Immediately I felt hemmed-in and irritated, needing to match my speed to someone else and potentially compromise on stopping point, possibly hotel if we agreed to split a room. Only after an hour or two, and perhaps soothed by the beauty of the Kotor fiord, I relaxed again. We were passed by a bus from Simon Tours, and then we came across it IN the fiord having dodged to avoid a truck and nearly found a worse fate. Happily the 5 passengers broke the window and managed to climb out.

    Local bus bites the dust - I mean, water:[​IMG]



    In fact Simon was excellent company and we tried to get rooms in Kotor town - a walled city where motorbikes are not allowed- but it was way too expensive (90 euro + for a double room).



    Charming Montenegrin landlady Emma:


    [​IMG]

    About 300m outside the town we found an excellent newly furnished apartment for 30 Euro, and spent the difference on a very good dinner. I had squid stuffed with fish. A local speciality, which was delicious Foolishly I then had a couple of glasses of the local raki and paid the price the next morning.



    'Simon from Italy':[​IMG]

    ‘Simon from <st1:country-region w:st="on"><st1:place w:st="on">Italy</st1:place></st1:country-region>’ was a Venetian.


    He was on a circumnavigation of the Mediterranean, going on to Egypt, Libya and then by boat to Italy from Tunisia. He told me a lot about this area, which historically had been part of the Venetian ‘empire’. This explained a lot of the architectural similarity to the Italian Adriatic towns.
    So now it was time for <st1:country-region w:st="on"><st1:place w:st="on">Albania</st1:place></st1:country-region>….
    #16
  17. simondippenhall

    simondippenhall Simondippenhall

    Joined:
    Apr 19, 2006
    Oddometer:
    116
    Location:
    London
    If I had had more time, the Adriatic coast line would have been a wonderful place to camp...beautiful beaches and towns:
    [​IMG]


    [​IMG]


    and more:




















    [​IMG]
    #17
  18. simondippenhall

    simondippenhall Simondippenhall

    Joined:
    Apr 19, 2006
    Oddometer:
    116
    Location:
    London
    The trip from Kotor to the Albanian border near Ulcinj should be a starightforward one.

    However as I approach Bar, there is a long tailback of traffic. In true biker fashion I ignore it and ride to the front....where there is a barrier, as they are dynamiting a widening of the road. (this seems to be standard practice, as the previous day going around the Bay of Kotor (educational note: Southern Europe's largets fiord), we were stopped while the remains of a dynam,iited hillside were tipped off the mountain above us by a bulldozer.)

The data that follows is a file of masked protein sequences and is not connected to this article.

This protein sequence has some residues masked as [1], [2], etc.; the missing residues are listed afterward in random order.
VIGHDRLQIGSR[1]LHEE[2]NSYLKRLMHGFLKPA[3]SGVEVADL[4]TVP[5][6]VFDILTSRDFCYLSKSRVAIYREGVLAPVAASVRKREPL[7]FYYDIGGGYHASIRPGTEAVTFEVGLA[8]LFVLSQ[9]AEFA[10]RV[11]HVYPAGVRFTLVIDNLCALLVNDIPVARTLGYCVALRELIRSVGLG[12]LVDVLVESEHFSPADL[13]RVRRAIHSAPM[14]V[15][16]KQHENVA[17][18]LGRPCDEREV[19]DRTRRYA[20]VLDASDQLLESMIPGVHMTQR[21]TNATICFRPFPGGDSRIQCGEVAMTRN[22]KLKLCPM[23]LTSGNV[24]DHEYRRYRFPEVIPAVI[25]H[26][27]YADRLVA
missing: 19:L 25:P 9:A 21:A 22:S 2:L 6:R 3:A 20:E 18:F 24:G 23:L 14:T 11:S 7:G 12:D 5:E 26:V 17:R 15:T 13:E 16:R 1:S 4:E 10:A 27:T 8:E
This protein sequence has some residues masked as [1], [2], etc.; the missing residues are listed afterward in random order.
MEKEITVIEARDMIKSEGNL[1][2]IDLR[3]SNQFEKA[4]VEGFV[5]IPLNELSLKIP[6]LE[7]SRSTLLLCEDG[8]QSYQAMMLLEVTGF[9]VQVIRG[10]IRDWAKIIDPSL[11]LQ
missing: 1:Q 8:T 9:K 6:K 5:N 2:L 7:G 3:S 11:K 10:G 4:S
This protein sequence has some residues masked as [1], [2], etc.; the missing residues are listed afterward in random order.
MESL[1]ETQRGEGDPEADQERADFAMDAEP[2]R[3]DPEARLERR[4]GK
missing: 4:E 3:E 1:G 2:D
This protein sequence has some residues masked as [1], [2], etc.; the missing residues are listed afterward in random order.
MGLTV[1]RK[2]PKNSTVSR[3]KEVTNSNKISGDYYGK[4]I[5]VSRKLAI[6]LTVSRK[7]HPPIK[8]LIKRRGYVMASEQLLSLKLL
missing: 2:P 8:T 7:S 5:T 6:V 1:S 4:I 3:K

They say it will be 30 minutes til the road re-opens...but I want to keep rolling, and besides this is the obvious and direct road to my destination, which ADVriders will agree is never the most interesting way.

    So I decide to head for a very small road marked on my map, which skirts the enormous lake Skardar. If all goes well it should deliver me at a very small border crossing into Albania.

    [​IMG]
    That turns out to be an adventure in itself, as the road has many turns and gets smaller and smaller. I stop frequently to ask if I am on the right road, using my non-existent Montenegrin. At one point, 2 old codgers enter a big argument with each other about how many km's it is to the next village...but for me the main point is they agree which road goes to that village!

    The road continues to dwindle, and now there is grass growing in the middle, so I don't expect to meet much traffic. And I was right.


    Entry to Albania was interesting.

    The road out of Montenegro was a dirt track, as it was being rebuilt. A large Albanian Mercedes pulled up as I did the paperwork to leave Montenegro. The car was marked police but the guy who got out smelled of eau de cologne and gagsterism. He introduced himelf to me, gave me a friendly embrace (that's how I know about the eau de cologne), and after much joking with the border guards jumped back in his car and was driven into Albania.

    I followed shortly afterwards, having got my visa and paid a vsmall amount for local insurance.

    The first impressions of Albania were a shock - much more desolate and poor than Montenegro. I may have been influenced by the grey skies!

    The first Albanian castle

    [​IMG]
    Local transport system is Mercedes Benz, or this:
    [​IMG]


    And if you don't have either, you walk:
    [​IMG]

    There are a lot of legacies of old, inefficient and now abandoned factories:
    [​IMG]

    The country is littered with the bomb-shelters which Enver Hoxha (pronounced Hodja) decreed should be built. They are almost indestructible. (Apparently they also served as local 'lovers' lane' for many young Albanians).

    [​IMG]
    My destination is Tirana:

    It turns out to be like a huge moto-cross track, with roads all dug up and rush hour traffic racing each other (this is the good bit of road!):[​IMG]
    #18
  19. donny662

    donny662 Been here awhile

    Joined:
    Apr 12, 2008
    Oddometer:
    394
    Location:
    Michigan
    Yay!! Us Americans aren't the only ignorant travellers in Europe.

    Sorry, I am still reading your report and am enjoying it immensely. I just wanted to share that bit of insight before I read further.
    #19
  20. Yellow Pig

    Yellow Pig Allergic to Asphalt!

    Joined:
    Oct 28, 2004
    Oddometer:
    7,706
    Location:
    Kalifornia
    Excellent report. Keep it coming.
    #20